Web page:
The university has taken steps to recognize the specific differences between cases. Not every leave of absence is created equal. Students have the right to negotiate terms and conditions that are consistent with their individual circumstances. This part of the process allows students to try and minimize the disruption that a leave would create for their lives.

Students should use this opportunity to protect what they value: whether that is access to a U of T Health & Wellness counsellor, financial reimbursements for the cost of tuition, temporary housing if removed from residence, access to gyms, or credit for a course that is almost complete.

Students struggling with mental health are also eligible for legal aid, including assistance with immigration in the case of international students. This is a right we must continue fighting to uphold.

The bottom line is that the policy is so limited in scope that it would have applied to roughly five cases last year, in a university of more than 90,000 students, according to the Ombudsperson. Schools including Cornell University, the University of Chicago, New York University, Washington University in St. Louis, Columbia University, Stanford University, and the Massachusetts Institute of Technology have all implemented some version of an involuntary leave policy.

This does not by any means justify such a policy, but it allows us to analyze the way involuntary leave is exercised. At U of T, students could already have been forced away from campus by being suspended under the Code of Student Conduct when their mental health poses a danger to themselves or other community members. This policy formalizes this procedure and creates a way to differentiate between disciplinary suspensions and health-related leaves of absence.

This policy reminds us of the frequent bioethical dispute about a person’s autonomy when their safety or the safety of others is threatened. Our first priority must always be to combat these issues before they pose more serious concerns, which means providing more effective resources, community supports, and aid to students in need. The university can be an incredibly toxic environment for one’s well-being, and we must acknowledge the specific conditions of students who are more likely to be affected by the policy.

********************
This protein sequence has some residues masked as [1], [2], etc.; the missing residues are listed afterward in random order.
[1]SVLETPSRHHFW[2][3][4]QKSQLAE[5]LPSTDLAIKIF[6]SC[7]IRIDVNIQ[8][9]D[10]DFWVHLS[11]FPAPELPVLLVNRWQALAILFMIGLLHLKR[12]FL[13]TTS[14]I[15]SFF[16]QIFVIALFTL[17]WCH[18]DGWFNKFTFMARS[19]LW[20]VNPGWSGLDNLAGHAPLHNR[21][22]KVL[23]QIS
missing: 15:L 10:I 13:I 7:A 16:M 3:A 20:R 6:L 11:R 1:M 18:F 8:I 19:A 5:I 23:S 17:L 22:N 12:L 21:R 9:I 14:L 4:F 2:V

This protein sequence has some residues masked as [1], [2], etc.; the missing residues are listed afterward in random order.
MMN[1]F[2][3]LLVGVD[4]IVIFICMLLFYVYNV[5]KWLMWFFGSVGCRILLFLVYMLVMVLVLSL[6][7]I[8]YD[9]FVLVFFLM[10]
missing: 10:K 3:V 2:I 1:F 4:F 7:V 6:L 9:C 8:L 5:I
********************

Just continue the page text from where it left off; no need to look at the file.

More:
Of course, personal safety is subjective and should include personal assessments, but we must also ensure that our vulnerable students are protected in a way that truly supports them. While this policy may be imperfect, by prioritizing a student’s recovery, it attempts to value personal well-being, at the expense of student autonomy. Whether this is good or bad will always be a point of contention.

When this policy goes up for reconsideration in three years, both affected and unaffected students will once again have the opportunity to voice their opposition. In the meantime, we have a responsibility to ensure that this policy is implemented responsibly and in very few extreme cases, while making it as easy as possible for students to return to campus. We hope that students in this situation can use this piece to be better empowered to exercise their rights.

Since Governing Council chose to pass this policy, we as students will need to monitor developments carefully to defend our interests. All we can do now is wait and see, and be ready to challenge the university administration whenever necessary.

Zeus Eden is a second-year student studying Economics and Peace, Conflict, and Justice Studies at Trinity College. He is the Assistant Vice-President University Governance of the University of Toronto Students’ Union (UTSU).

Joshua Grondin graduated as an Economics and International Relations student at University College in June. He is the Vice-President University Affairs of the UTSU.

Meet Ulrich Krull, newly-appointed UTM interim Vice-President and Principal

Krull talks teamwork, challenges, goals

Meet Ulrich Krull, newly-appointed UTM interim Vice-President and Principal

Ulrich Krull has been appointed as interim Vice-President and Principal of UTM. Krull’s term will be effective September 1, 2016 to August 31, 2017, or until a permanent Vice-President and Principal is found.

Krull will be replacing Deep Saini, who will be serving as Vice-Chancellor of the University of Canberra in Australia. Krull was previously appointed as acting Vice-President and Principal in July 2015, while Saini was on a six-month sabbatical.